Thursday, August 25, 2011

"Crime pays" for the private prison industry and modern-day convict leasers

(The photograph to the left is of convict laborers at Mississippi's Parchman Farm prison in 1911)

It all started in Mississippi. Of course.

Deprived of his slaves by the Confederacy’s loss in the War Between the States, wealthy, politically connected cotton grower and railroad magnate Edmund Richardson needed cheap labor for the 25,000 acres of cotton spread across his 50 plantations in the Yazoo-Mississippi Delta.

With the help of his political friends, he engineered a scheme in 1868 to lease former slaves who had become prison inmates after the war. He put them to work in his cotton fields and on his railroads and levees. He worked them hard and grew even richer. Federal and state authorities were so pleased with the agreement they even gave him money to cover transportations costs and other expenses.

The system quickly spread across the South, a region whose leaders have always loved cheap labor whether it be slave, indentured servant, sharecropper, tenant farmer, non-unionized cotton mill hand, or undocumented worker. And they love to work them hard, too. Conditions were so brutal by 1882 that nearly one-fifth of Mississippi’s leased convicts died from overwork or related causes.

In 1906, Mississippi Gov. James K. Vardaman became so disgusted that he led a successful campaign to reform a system “rivaling in brutality and fiendishness, the atrocities of … Torquemada” solely to benefit “some political dictator’s Delta plantation.”

Convict leasing across the land finally ended in 1928 when Alabama joined the rest of the nation and ceased the practice.

Enter Georgia Gov. Nathan Deal, a 21st century Republican who would’ve enjoyed sipping mint juleps with Edmund Richardson on the back veranda. After the legislature waged an Arizona-like assault on undocumented workers, the governor was bombarded by angry Peach State farmers who complained they stood to lose $300 million from the loss of labor in their fields.

That’s when Deal came up with a “partial solution to our current status as we continue to move toward sustainable results with the legal options available.”

Translation: Let’s put a chunk of Georgia’s 100,000 convicted criminals who are on probation to work on the farm. He instructed his commissioners of labor and agriculture to proceed.

Of course, making money on convicted criminals and prison inmates has become big business in modern-day America. The Corrections Corporation of America, which operates three of Mississippi’s five private prisons, reported $1.6 billion in revenues in 2008. It’s no accident that the growth of private prisons since the early-to-mid 1980s has paralleled a phenomenal growth in incarceration—and correctional outlays.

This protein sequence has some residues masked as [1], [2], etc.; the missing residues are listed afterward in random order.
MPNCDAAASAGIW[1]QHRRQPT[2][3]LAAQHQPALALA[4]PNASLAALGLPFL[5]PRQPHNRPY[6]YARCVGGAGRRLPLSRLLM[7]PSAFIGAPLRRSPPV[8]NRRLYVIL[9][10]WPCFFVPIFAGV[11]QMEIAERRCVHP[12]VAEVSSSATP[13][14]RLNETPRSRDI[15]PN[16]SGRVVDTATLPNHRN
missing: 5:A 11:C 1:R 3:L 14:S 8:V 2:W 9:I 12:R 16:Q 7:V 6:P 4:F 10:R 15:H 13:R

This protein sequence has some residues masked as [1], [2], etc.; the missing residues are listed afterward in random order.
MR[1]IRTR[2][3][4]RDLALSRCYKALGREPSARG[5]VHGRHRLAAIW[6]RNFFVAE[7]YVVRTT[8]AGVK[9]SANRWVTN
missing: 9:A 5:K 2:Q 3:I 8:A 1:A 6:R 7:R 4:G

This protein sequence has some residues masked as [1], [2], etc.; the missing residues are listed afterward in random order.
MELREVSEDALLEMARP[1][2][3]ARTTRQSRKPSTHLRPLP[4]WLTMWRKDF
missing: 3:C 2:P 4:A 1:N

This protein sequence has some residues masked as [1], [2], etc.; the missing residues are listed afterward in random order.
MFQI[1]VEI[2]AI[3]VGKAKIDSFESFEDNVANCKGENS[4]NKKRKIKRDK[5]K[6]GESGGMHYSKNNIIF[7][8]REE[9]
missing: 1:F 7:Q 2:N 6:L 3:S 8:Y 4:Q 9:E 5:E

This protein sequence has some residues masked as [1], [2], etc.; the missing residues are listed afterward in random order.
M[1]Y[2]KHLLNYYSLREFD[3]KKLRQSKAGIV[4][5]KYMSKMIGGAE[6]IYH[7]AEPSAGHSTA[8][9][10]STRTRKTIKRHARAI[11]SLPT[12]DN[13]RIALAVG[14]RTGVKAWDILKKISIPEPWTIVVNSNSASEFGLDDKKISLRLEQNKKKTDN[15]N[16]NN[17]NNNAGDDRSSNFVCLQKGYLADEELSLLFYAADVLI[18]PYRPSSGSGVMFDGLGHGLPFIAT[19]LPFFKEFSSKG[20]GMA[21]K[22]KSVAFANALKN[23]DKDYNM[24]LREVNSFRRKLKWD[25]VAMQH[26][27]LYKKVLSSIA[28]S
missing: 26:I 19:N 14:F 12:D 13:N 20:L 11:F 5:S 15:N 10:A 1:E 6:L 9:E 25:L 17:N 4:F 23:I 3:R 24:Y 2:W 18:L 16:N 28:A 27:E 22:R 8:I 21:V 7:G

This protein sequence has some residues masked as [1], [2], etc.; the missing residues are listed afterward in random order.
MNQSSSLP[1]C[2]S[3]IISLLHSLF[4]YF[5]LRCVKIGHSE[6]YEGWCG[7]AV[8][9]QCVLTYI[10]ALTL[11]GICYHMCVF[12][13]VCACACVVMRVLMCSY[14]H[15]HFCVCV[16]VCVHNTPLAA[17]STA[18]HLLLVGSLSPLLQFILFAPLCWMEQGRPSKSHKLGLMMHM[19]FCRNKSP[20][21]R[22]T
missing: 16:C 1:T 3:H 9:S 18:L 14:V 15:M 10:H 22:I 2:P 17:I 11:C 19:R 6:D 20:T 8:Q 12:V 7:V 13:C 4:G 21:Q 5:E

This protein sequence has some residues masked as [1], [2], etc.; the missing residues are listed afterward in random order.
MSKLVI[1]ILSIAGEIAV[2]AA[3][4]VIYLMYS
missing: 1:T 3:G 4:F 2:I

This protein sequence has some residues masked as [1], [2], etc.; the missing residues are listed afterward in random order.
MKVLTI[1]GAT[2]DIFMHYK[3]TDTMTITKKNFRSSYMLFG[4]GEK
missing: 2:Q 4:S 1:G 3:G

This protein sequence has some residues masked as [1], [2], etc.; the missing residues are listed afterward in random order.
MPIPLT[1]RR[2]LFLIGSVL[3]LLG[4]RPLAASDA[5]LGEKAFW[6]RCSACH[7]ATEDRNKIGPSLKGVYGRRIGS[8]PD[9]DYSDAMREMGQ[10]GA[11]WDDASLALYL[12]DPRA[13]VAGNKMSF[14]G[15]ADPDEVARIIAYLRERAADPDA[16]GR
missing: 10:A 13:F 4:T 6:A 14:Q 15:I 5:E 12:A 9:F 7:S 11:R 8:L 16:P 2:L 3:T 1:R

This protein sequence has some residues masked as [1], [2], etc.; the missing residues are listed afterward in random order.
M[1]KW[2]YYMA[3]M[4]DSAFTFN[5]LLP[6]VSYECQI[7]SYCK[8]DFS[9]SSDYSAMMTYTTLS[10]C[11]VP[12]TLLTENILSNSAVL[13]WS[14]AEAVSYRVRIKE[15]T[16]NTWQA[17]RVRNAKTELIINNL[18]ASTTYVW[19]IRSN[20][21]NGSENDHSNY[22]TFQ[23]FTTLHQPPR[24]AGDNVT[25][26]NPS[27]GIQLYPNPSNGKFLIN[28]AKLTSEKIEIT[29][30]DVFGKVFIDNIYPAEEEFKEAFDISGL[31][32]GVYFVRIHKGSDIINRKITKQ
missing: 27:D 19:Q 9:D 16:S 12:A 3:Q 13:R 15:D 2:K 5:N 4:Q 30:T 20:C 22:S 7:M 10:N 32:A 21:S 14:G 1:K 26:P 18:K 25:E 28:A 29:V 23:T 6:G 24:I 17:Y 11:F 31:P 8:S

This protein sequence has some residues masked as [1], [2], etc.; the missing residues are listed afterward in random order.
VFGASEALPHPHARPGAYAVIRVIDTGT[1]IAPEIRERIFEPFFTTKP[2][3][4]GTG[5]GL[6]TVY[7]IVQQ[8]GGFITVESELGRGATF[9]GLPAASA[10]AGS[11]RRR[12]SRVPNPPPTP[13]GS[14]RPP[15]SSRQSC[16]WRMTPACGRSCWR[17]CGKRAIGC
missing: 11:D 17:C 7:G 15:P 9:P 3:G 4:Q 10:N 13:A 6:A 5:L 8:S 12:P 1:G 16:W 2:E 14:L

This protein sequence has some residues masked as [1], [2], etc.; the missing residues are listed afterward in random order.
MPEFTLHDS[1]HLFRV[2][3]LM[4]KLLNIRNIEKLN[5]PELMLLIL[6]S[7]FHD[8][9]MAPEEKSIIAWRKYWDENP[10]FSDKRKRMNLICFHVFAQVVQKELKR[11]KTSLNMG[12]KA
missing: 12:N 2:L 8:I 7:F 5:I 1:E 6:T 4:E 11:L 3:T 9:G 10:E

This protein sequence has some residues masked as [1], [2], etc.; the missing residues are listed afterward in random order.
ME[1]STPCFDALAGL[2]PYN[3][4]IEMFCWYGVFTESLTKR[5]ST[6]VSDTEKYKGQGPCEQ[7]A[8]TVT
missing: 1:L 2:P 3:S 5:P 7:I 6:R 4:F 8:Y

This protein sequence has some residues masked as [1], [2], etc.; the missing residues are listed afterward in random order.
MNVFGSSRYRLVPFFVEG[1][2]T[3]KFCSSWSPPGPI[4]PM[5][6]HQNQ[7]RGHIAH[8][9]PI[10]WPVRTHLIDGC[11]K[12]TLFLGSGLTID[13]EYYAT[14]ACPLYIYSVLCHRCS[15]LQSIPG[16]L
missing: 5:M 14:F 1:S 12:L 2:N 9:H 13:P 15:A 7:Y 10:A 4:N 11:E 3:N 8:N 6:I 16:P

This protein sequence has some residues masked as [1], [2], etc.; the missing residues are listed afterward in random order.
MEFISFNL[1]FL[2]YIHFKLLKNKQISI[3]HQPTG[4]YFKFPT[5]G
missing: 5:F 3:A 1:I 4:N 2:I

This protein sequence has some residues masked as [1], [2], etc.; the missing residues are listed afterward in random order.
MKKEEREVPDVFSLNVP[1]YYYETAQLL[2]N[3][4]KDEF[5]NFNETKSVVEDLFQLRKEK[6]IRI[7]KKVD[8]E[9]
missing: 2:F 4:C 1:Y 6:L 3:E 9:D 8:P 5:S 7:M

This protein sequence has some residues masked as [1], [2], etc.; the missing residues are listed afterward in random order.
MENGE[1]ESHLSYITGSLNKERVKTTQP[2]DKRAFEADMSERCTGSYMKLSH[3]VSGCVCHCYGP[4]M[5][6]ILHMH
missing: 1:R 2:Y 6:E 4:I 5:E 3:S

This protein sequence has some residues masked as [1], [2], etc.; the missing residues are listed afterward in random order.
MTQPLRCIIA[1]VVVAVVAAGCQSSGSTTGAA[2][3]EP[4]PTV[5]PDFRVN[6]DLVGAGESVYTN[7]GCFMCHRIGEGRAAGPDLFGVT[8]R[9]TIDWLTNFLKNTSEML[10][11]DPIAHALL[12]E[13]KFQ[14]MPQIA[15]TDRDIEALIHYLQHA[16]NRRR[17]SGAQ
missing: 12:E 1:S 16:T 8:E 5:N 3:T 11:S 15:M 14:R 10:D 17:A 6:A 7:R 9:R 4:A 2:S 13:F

The United States has one of the highest incarceration rates in the world. Russia and China, both with long histories as police states, pale in comparison. Nowhere is incarceration more popular than in the Deep South. Mississippi ranks only behind Louisiana in the nation, and 67 percent of Mississippi’s inmates are black.

“The majority of people incarcerated in private prisons are in the eleven states of the old Confederacy,” write social activist Si Kahn and Elizabeth Minnich in The Fox in the Henhouse: How Privatization Threatens Democracy. “This keeps the South imprisoned in its own tragic history of building an economy on the backs of unfree people.”

In neighboring Louisiana, Gov. Bobby Jindal has proposed privatizing three state prisons as a money-saving measure. However, statistics show correctional spending—here in Mississippi and across the nation--has skyrocketed since the first private prisons appeared. Although some officials blame “truth-in-sentencing” and other tough-on-crime measures, the private prison industry lobbied hard for those same measures. In other words, “crime pays” for this particular industry.

Ron Welch, Jackson attorney and longtime defender of prisoner rights in Mississippi, says the state today actually compares well with other states in oversight of its private prisons. However, the Southern Poverty Law Center, the American Civil Liberties Union and civil rights attorney Robert McDuff have filed a class action lawsuit on behalf of 13 inmates against the Walnut Grove facility to protest what they say are barbaric conditions. Walnut Grove is owned by the GEO Group of Florida.

Finding out what actually goes on inside private prisons is not always easy. In fact, Congress took up legislation in 2007 to place the industry under the purview of the Freedom of Information Act. Lobbying by industry leaders killed the bill.

“Roughly 25,000 federal criminal prisoners are jailed in private facilities at any given time,” U.S. Rep. Tim Holden, D-Pa., said at the time. “Yet private prisons are not required to publicly disclose information about their facilities’ daily operations.”

New legislation was introduced this year and remains pending. The industry, I’m sure, is prepared.

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